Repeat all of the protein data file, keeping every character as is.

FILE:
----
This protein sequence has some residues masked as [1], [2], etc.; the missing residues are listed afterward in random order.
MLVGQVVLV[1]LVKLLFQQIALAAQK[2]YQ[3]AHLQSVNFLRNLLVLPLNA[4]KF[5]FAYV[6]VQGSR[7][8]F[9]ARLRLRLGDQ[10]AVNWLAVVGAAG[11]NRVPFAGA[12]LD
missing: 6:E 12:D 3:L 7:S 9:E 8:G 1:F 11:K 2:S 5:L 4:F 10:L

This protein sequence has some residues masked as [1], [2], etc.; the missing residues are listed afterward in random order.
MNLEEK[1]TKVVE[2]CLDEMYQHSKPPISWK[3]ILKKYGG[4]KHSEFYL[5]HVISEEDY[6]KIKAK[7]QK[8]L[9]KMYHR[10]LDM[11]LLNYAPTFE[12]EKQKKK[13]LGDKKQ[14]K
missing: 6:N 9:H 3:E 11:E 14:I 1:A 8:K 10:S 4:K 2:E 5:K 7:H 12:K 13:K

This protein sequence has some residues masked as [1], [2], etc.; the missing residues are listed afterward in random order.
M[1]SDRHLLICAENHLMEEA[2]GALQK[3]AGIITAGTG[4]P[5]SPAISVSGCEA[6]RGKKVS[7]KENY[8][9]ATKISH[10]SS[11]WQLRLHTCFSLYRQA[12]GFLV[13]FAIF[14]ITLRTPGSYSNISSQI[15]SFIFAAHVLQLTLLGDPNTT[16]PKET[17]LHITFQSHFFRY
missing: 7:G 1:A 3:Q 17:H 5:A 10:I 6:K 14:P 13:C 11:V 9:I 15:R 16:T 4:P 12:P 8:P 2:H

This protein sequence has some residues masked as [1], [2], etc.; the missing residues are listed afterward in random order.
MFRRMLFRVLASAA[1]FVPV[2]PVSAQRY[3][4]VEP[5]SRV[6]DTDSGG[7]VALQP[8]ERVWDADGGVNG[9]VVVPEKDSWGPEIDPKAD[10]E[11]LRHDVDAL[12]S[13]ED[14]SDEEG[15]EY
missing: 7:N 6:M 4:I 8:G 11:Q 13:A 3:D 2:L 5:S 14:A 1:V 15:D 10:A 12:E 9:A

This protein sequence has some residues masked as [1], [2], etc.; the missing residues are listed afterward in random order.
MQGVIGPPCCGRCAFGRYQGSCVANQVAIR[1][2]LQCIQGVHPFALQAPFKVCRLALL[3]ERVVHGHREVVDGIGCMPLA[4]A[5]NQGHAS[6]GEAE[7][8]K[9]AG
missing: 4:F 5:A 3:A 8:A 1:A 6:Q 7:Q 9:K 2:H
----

This protein sequence has some residues masked as [1], [2], etc.; the missing residues are listed afterward in random order.
MLVGQVVLV[1]LVKLLFQQIALAAQK[2]YQ[3]AHLQSVNFLRNLLVLPLNA[4]KF[5]FAYV[6]VQGSR[7][8]F[9]ARLRLRLGDQ[10]AVNWLAVVGAAG[11]NRVPFAGA[12]LD
missing: 6:E 12:D 3:L 7:S 9:E 8:G 1:F 11:K 2:S 5:L 4:F 10:L

This protein sequence has some residues masked as [1], [2], etc.; the missing residues are listed afterward in random order.
MNLEEK[1]TKVVE[2]CLDEMYQHSKPPISWK[3]ILKKYGG[4]KHSEFYL[5]HVISEEDY[6]KIKAK[7]QK[8]L[9]KMYHR[10]LDM[11]LLNYAPTFE[12]EKQKKK[13]LGDKKQ[14]K
missing: 6:N 9:H 3:E 11:E 14:I 1:A 8:K 10:S 4:K 2:E 5:K 7:H 12:K 13:K

This protein sequence has some residues masked as [1], [2], etc.; the missing residues are listed afterward in random order.
M[1]SDRHLLICAENHLMEEA[2]GALQK[3]AGIITAGTG[4]P[5]SPAISVSGCEA[6]RGKKVS[7]KENY[8][9]ATKISH[10]SS[11]WQLRLHTCFSLYRQA[12]GFLV[13]FAIF[14]ITLRTPGSYSNISSQI[15]SFIFAAHVLQLTLLGDPNTT[16]PKET[17]LHITFQSHFFRY
missing: 7:G 1:A 3:Q 17:H 5:A 10:I 6:K 14:P 13:C 11:V 9:I 15:R 16:T 4:P 12:P 8:P 2:H

This protein sequence has some residues masked as [1], [2], etc.; the missing residues are listed afterward in random order.
MFRRMLFRVLASAA[1]FVPV[2]PVSAQRY[3][4]VEP[5]SRV[6]DTDSGG[7]VALQP[8]ERVWDADGGVNG[9]VVVPEKDSWGPEIDPKAD[10]E[11]LRHDVDAL[12]S[13]ED[14]SDEEG[15]EY
missing: 7:N 6:M 4:I 8:G 11:Q 13:A 3:D 2:L 5:S 14:A 1:V 15:D 10:A 12:E 9:A

This protein sequence has some residues masked as [1], [2], etc.; the missing residues are listed afterward in random order.
MQGVIGPPCCGRCAFGRYQGSCVANQVAIR[1][2]LQCIQGVHPFALQAPFKVCRLALL[3]ERVVHGHREVVDGIGCMPLA[4]A[5]NQGHAS[6]GEAE[7][8]K[9]AG
missing: 4:F 5:A 3:A 8:A 1:A 6:Q 7:Q 9:K 2:H